Boko Haram’s use of girl suicide bombers intensifies amid terror campaign

Experts say Nigeria’s Boko Haram appears to be increasing its use of a particularly brutal terrorist tactic: forcing abducted girls to blow themselves up in crowded spaces.

Three young female suicide bombers, one thought to be about 10, carried out deadly attacks in crowded marketplaces last weekend.

Boko Haram, which means “Western education is sin,” ignited international outrage when it kidnapped 273 girls from the Chibok Government Secondary School on April 15, 2014.

“Boko Haram doesn’t see age as a boundary. Age doesn’t carry the same value for Boko Haram. They see children as they would see any other target and regard children as expendable resources in this way,” Elizabeth Donnelly, assistant head of the Africa Program for Chatham House, said in an interview with Yahoo News.

Donnelly said we have known that the group has been abducting young boys and girls and potentially using them for several years. But we have not always had a lot of evidence on how they have been used.

“It’s likely they were deployed as weapons and shields in battles,” she said.

Boko Haram has imprisoned hundreds of children in camps with cultlike practices, but we have little knowledge of the trauma they experience, Donnelly explained.

We also do not know whether the girls know that the terrorists have attached explosive devices to their bodies before sending them into busy areas.

“They would have little to no choice either way,” Donnelly pointed out. “They are likely young, terrified people.”

Adotei Akwei, managing director of government relations for Amnesty International, said the Nigerian government’s inability to protect the lives of people in the country’s northern areas is alarming.

“The Boko Haram insurgency has consistently, since 2005, targeted women and girls and abducted them,” he told Yahoo News. “It’s not a far stretch to imagine them using these girls as child soldiers.”

On Wednesday, Amnesty International released before-and-after satellite images depict the magnitude of the attacks on the towns of Baga and Doron Baga.

Taken on Jan. 2 and Jan. 7, the images show the loss of 3,700 homes and stores that were severely damaged or completely destroyed over the Jan. 3 weekend, which represents a major escalation in the insurgency.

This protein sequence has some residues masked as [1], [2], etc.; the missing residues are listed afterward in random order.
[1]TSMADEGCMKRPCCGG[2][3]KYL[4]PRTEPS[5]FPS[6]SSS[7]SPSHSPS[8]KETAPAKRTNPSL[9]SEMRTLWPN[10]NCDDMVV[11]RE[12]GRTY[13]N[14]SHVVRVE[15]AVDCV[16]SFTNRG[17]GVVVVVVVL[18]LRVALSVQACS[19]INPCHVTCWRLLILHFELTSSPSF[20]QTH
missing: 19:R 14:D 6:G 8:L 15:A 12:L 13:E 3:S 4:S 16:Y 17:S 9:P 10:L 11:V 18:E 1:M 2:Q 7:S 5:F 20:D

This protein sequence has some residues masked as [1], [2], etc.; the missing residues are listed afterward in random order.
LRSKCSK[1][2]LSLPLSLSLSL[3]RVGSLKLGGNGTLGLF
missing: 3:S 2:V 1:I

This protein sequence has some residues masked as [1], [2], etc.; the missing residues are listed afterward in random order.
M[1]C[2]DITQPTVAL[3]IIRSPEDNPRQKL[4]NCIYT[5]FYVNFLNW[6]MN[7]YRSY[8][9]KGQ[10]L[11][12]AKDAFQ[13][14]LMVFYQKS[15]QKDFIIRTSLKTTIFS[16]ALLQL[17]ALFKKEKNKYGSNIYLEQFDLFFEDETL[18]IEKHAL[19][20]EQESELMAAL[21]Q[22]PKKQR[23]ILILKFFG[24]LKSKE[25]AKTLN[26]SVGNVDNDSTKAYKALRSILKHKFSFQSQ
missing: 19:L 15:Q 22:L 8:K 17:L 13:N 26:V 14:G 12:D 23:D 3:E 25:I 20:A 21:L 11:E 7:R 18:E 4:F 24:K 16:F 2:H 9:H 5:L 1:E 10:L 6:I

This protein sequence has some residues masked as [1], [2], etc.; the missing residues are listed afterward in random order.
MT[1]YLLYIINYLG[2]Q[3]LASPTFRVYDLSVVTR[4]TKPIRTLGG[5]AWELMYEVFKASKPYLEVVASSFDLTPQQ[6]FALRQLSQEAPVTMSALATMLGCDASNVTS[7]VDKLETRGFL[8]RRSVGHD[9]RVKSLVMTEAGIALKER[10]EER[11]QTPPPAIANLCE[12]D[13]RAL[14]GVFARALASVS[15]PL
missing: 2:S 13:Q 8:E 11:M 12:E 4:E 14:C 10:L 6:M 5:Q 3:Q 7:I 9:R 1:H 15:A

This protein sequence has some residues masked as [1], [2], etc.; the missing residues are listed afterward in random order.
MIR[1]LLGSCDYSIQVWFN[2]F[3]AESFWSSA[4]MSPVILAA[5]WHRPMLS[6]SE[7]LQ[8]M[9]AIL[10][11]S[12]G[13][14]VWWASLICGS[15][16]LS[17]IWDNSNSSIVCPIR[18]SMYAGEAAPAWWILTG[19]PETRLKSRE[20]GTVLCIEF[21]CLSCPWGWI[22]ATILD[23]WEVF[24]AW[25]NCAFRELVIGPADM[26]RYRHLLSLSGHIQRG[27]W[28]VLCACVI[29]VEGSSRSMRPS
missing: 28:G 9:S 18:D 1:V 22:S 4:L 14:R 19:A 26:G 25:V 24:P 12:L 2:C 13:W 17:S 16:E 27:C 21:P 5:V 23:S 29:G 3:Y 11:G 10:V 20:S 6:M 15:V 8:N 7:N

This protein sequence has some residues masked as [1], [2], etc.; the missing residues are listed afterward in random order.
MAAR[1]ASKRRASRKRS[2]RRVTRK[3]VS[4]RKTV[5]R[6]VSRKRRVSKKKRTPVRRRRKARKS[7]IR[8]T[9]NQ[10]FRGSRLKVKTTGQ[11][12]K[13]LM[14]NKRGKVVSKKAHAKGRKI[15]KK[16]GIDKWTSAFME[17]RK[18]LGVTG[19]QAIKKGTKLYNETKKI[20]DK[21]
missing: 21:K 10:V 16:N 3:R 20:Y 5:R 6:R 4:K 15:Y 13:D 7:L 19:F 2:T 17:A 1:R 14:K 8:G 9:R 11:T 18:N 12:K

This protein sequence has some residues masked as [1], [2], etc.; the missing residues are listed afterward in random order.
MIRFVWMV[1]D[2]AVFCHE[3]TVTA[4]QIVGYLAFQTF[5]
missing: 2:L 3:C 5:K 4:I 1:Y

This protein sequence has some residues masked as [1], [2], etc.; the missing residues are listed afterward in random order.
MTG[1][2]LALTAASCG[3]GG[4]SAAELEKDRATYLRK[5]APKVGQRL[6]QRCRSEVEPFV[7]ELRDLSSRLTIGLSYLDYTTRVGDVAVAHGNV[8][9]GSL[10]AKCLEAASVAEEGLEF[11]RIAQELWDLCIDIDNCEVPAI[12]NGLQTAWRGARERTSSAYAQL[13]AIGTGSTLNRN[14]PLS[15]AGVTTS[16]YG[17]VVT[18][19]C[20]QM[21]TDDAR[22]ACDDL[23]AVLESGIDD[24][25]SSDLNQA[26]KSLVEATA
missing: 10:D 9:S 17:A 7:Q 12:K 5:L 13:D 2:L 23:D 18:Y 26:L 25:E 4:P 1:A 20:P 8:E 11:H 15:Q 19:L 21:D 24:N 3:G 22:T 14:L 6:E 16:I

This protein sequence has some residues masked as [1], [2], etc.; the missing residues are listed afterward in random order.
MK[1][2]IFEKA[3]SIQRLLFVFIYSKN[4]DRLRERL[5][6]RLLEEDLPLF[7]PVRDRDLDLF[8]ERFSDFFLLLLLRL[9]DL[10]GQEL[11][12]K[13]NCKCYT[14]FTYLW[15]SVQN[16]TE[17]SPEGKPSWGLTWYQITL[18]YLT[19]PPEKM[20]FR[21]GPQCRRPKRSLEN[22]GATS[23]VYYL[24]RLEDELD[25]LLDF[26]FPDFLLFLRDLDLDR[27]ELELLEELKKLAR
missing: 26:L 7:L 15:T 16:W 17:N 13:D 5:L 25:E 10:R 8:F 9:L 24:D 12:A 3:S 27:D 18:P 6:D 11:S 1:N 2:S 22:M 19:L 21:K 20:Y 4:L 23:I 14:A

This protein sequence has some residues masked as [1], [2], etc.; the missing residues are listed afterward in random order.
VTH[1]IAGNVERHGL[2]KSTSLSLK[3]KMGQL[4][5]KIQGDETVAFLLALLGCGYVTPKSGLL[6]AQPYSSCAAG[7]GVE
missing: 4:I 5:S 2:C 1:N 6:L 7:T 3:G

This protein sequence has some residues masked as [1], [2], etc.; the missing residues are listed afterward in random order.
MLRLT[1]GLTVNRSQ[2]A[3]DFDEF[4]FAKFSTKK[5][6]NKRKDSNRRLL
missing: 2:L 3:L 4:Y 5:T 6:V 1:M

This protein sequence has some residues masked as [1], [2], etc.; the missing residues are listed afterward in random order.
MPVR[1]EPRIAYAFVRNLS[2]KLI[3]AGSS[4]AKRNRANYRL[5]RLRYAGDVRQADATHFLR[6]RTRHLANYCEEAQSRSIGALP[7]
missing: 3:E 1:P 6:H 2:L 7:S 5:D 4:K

“We believe that hundreds, possibly as many as 2,000, were killed during a four-day period. These are crimes against humanity,” Akwei said.

The images show just two of the many towns and villages that Boko Haram targeted in the recent killing sprees.

Peter Pham, director of the Africa Center at the Atlantic Council, said the Islamist insurgents have used female suicide bombers in the past, but the recent attacks mark a “ratcheting up” of their bombing campaign with children, NBC News reported.

“Young women who are abducted, it has been suggested that they might be used as wives. But it’s certainly possible they could be used as bombers,” he told the news site.

Former British Prime Minister Gordon Brown, currently the United Nations’ special envoy for global education, released a statement Thursday condemning the terrorist group’s use of girls.

“The whole world must unite to condemn Boko Haram’s new barbaric low with their evil use of young girls as suicide bombers to carry out their murderous attacks,” the statement reads in part.

Similarly, U.S. Secretary of State John Kerry has accused the terrorist group of a “crime against humanity.”

Last Saturday’s suicide bombing, thought to have been carried out by a 10-year-old in the northeast Nigerian city of Maiduguri, killed at least 19, Agence France Presse reported.

The following day, two female suicide bombers, one thought to be about 15, killed four in the northeast Nigerian city of Potiskum.

Please visit to learn more about the roughly 230 Chibok girls still missing.